Queercore: How to Punk a Revolution

(USA 2017)

For those who don’t know, queercore (or homocore, as it’s sometimes called — personally, I find that term clunky so I don’t use it) is rooted in the North American punk scene. In an oversimplified nutshell, it’s LGBT punk rock, and its heyday was the mid ’80s to mid ’90s. It developed in response to the homophobic machismo that increasingly characterized the ’80s postpunk scene coast to coast.

Yony Leyser’s Queercore: How to Punk a Revolution is thorough and fun even if it is fairly standard. Using interviews, footage from concerts and other live performances, films, home videos, and a treasure trove of zines and old flyers, he starts in Toronto, where filmmaker Bruce LaBruce and artist G.B. Jones published the queer punk zine J.D.s. They confess that one of their goals was to manufacture a scene, or at least make it sound there was one where it didn’t actually exist. It worked.

LaBruce, Jones, Lynn Breedlove of Tribe 8, Jon Ginoli of Pansy Division, Genesis P-Orridge, and others discuss their role in the queercore movement and what it was (and is) for them. Even John Waters has his take. Leyser focuses on more than just bands, getting into the entire culture: zines (elemental to the movement), art, films (particularly LaBruce’s), politics, and AIDS. He also ties in subsequent scenes like riot grrrls and mainstream successes like Green Day, Hole, Sonic Youth, Bikini Kill, and Nirvana.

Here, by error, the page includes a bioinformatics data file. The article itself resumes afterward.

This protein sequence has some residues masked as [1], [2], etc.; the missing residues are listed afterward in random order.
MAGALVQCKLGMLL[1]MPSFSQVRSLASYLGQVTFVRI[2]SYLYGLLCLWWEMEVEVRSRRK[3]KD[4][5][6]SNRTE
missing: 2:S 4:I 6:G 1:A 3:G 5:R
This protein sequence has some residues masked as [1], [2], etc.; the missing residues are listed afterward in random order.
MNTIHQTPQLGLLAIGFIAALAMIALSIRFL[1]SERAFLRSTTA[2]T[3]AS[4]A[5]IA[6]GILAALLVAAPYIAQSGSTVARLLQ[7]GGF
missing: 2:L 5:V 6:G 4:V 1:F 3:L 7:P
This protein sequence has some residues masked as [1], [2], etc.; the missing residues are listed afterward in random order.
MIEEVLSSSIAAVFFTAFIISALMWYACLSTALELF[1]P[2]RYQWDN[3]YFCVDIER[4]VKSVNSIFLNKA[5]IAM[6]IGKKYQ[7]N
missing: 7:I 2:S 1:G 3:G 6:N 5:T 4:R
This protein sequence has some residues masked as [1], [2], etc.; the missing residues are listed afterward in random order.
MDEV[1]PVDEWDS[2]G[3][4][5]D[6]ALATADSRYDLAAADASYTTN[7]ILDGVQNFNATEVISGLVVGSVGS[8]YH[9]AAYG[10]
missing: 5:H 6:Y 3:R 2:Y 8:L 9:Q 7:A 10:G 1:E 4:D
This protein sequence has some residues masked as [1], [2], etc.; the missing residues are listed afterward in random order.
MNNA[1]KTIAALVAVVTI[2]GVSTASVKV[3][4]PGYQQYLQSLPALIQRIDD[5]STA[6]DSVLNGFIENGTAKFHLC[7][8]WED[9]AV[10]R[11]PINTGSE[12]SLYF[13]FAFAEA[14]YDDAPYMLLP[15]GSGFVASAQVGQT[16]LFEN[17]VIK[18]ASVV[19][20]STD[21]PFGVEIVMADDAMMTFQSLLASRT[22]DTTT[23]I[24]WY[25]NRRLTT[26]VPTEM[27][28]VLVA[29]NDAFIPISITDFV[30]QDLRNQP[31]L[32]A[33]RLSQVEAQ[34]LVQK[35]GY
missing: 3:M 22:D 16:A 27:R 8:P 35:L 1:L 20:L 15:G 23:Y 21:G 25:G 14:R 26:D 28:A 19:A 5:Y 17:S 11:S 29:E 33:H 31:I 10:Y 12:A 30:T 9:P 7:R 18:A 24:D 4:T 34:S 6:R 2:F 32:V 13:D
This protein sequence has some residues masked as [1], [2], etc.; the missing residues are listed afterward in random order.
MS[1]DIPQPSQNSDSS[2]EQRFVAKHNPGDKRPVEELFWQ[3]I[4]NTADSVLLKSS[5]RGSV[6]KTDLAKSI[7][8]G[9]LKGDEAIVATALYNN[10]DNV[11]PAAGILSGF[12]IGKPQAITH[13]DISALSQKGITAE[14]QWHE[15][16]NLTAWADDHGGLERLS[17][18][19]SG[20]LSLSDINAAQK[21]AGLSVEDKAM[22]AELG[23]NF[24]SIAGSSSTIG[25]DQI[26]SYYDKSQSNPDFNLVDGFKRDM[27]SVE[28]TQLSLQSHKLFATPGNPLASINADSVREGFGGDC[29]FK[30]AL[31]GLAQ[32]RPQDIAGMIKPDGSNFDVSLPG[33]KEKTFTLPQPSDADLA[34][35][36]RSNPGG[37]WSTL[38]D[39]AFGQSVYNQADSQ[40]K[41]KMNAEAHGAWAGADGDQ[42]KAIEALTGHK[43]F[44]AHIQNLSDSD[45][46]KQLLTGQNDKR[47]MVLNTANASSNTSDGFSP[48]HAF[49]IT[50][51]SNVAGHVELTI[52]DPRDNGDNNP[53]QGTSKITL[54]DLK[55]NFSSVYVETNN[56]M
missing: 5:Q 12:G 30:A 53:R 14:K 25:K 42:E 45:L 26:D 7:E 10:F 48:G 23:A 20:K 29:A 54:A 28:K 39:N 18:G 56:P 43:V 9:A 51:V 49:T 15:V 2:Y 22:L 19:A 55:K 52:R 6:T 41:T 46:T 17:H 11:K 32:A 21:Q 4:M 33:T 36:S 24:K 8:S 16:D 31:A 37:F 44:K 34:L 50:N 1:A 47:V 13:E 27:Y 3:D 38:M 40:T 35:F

Queercore: How to Punk a Revolution is a comprehensive, inclusive, and engaging documentary. Irreverent, fun, and at times ridiculous, it’s a fitting tribute.

Incidentally, you can find some queer zines here — you’re welcome: http://archive.qzap.org/index.php/Splash/Index

With Silas Howard, Kim Gordon, Peaches, Kathleen Hanna, Patty Schemel, Justin Bond, Dennis Cooper, Jayne County, Scott Treleaven, Tom Jennings, Rick Castro, Jody Bleyle